What legally constitutes a hostile workplace?

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What legally constitutes a hostile workplace?

I had no choice but to quit a job I had deep passion for. A new supervisor had fired about 3/4 of the experienced staff in our specialized area of mechanics, and for over 1 1.2 years myself and others had written complaints of his bullying (and incompetence in our specialized field). The company/owners ignored the problems. Then, about 2 weeks ago, he approached me and demanded I support him in lying about my former supervisor. I refused and told him he was wrong – things were not better or safer since he was there. I pointed a few things out. He got madder and things escalated. At least 1 other employee went and hid. I wanted to hit him but quit instead. Now no UI?

Asked on June 30, 2015 under Employment Labor Law, Idaho

Answers:

SJZ, Member, New York Bar / FreeAdvice Contributing Attorney

Answered 5 years ago | Contributor

Yes, unfortunately, no UI.

There is a common misconception that a workplace may not be hostile. That is not true. A workplace may not be hostile against an employee specifically because of that employee's protected characteristic, the main ones of which are race, sex, age over 40, religion, and disability. The workplace may be hostile--even incredibly, stupidly, psychotically hostile and toxic--for any other  reason, and a supervisor may be a bully, an incompetent, etc. The law simply does not guaranty respect, dignity, or decency in the workplace.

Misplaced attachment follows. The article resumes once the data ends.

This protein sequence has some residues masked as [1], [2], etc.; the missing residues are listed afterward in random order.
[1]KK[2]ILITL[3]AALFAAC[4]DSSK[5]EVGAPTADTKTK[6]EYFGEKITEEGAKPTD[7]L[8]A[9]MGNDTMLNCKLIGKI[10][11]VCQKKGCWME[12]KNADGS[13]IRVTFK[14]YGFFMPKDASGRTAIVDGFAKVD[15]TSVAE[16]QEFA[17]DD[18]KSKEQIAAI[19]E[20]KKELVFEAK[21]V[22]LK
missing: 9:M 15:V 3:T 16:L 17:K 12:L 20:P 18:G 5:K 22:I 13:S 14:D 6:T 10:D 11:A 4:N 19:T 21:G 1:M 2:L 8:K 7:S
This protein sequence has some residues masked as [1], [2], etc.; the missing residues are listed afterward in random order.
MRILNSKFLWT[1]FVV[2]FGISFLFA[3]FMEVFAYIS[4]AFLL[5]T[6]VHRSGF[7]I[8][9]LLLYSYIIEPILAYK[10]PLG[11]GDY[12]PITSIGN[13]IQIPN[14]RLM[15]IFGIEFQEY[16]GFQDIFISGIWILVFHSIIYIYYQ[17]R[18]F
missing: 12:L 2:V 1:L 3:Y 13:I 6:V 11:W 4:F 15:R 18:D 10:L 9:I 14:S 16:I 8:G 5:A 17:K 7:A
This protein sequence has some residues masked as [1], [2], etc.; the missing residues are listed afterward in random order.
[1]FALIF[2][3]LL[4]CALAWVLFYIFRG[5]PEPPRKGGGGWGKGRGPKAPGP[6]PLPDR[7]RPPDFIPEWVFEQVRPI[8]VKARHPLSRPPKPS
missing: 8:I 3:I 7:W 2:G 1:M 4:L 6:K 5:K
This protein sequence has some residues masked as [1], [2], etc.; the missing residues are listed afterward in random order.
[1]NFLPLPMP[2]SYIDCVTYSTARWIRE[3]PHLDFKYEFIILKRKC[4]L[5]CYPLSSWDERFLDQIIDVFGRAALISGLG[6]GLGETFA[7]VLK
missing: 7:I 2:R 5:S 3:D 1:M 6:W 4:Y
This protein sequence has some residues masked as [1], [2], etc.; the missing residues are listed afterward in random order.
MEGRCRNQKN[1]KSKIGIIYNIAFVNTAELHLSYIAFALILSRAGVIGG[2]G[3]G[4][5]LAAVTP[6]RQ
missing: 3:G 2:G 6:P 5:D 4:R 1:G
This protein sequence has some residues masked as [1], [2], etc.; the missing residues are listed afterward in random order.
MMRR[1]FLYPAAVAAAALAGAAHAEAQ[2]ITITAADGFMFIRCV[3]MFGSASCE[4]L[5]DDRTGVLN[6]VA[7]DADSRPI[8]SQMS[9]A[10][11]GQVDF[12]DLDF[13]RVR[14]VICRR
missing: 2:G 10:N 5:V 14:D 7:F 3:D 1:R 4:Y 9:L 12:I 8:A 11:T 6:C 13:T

That being the case, because you quit--even if for a very understandable reason--you cannot get unemployment insurance, because unemployment insurance is not available when an employee chooses to separate from employment.


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